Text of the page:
A U.S. Department of Agriculture scientist is trying to figure out what makes avocados taste good.

The work of David Obenland, a researcher with the USDA Agricultural Research Service’s Parlier, Calif.-based San Joaquin Valley Agricultural Sciences Center, is highlighted in the March issue of ARS’s Agricultural Research magazine.

Obenland’s research focuses on aroma compounds. Hass avocados have at least 25 aroma compounds, and their role in avocados’ flavor has not been well-studied, he said.

The aroma compound pentanal, for instance, may be responsible for the nutty flavor of a ripe hass. Obenland and his fellow researchers hope to find a definitive link, if one exists.

If avocados’ aroma compounds can be pinpointed, they may serve as markers that breeders could use to grow new, better varieties. In addition, a knowledge of markers could help growers know when to pick avocados, and could help packers figure out how best to store and ripen fruit.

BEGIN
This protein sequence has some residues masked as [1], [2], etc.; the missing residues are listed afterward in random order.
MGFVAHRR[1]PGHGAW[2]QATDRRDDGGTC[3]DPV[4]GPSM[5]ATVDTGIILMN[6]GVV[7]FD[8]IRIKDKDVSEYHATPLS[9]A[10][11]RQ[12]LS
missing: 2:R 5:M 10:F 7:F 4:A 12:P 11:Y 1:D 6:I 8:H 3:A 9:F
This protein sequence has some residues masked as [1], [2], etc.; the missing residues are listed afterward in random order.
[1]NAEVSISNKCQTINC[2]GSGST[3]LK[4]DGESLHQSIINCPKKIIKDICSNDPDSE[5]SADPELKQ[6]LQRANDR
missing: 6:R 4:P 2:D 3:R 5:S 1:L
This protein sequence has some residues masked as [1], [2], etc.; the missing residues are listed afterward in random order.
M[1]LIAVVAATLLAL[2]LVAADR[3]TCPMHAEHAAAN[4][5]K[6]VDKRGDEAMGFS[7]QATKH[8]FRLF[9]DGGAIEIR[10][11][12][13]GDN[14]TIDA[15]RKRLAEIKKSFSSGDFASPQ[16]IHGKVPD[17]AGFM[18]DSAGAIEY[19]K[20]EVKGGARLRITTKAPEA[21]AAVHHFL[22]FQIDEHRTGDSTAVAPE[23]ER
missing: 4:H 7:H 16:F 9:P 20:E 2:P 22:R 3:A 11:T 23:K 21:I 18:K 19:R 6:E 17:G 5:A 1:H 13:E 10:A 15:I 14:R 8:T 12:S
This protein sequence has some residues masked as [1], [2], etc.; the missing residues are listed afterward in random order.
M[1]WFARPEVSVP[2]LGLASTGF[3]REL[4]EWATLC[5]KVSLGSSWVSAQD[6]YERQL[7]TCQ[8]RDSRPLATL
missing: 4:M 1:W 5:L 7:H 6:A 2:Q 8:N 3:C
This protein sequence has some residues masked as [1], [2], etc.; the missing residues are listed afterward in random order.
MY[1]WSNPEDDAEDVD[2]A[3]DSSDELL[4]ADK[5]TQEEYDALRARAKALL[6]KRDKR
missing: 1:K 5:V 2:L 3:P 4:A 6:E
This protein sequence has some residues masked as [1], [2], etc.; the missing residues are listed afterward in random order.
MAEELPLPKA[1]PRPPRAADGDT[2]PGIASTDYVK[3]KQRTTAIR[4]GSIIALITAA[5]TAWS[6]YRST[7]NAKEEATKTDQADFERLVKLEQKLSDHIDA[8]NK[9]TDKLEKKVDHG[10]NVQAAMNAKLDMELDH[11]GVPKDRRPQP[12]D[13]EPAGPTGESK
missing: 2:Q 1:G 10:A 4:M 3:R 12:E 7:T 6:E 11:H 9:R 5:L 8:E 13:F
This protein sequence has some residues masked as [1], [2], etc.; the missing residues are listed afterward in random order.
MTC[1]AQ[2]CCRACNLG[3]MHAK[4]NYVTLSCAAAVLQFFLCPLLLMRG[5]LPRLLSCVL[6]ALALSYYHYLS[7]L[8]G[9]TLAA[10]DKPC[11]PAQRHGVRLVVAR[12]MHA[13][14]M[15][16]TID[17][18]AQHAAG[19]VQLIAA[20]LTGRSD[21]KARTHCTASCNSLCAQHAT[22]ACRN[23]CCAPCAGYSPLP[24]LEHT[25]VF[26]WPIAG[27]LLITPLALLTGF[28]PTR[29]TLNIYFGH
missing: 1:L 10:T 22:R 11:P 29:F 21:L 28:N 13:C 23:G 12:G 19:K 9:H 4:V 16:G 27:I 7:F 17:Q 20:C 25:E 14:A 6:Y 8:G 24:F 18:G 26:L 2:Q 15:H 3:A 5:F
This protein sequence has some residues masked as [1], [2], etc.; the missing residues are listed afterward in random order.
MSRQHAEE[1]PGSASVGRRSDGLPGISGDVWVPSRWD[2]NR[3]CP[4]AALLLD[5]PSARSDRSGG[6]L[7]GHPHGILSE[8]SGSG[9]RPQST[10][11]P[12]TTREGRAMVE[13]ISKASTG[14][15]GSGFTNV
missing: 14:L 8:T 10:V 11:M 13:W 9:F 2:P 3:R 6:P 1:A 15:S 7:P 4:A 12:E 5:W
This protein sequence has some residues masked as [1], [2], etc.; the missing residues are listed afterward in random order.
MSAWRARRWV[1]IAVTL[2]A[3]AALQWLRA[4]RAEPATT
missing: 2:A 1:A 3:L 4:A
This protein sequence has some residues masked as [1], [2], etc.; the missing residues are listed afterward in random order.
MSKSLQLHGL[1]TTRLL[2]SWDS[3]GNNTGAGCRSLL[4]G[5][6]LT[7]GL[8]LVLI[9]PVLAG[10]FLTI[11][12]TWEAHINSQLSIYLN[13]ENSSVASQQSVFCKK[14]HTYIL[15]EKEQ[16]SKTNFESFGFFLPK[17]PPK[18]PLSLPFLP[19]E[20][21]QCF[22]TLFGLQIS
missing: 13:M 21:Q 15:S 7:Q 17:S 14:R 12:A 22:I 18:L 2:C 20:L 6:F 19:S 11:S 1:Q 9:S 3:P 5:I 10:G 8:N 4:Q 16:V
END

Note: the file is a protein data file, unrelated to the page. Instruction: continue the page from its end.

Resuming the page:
As part of his research, Obenland has done extensive taste-testing to identify the different aspects of an avocado’s flavor profile. More than 4,500 observations were gathered on hundreds of domestic and imported avocados.

In preliminary studies, Obenland and a group led by Mary Lu Arpaia, a researcher at the University of California-Riverside, tracked changes in the concentrations of aroma compounds.

They found that three chemicals — hexanal; (E)-2-hexenal; and 2,4-hexadienal — were likely responsible for a grassy flavor in avocados, and that taste-testers preferred fruit that had less of those chemicals.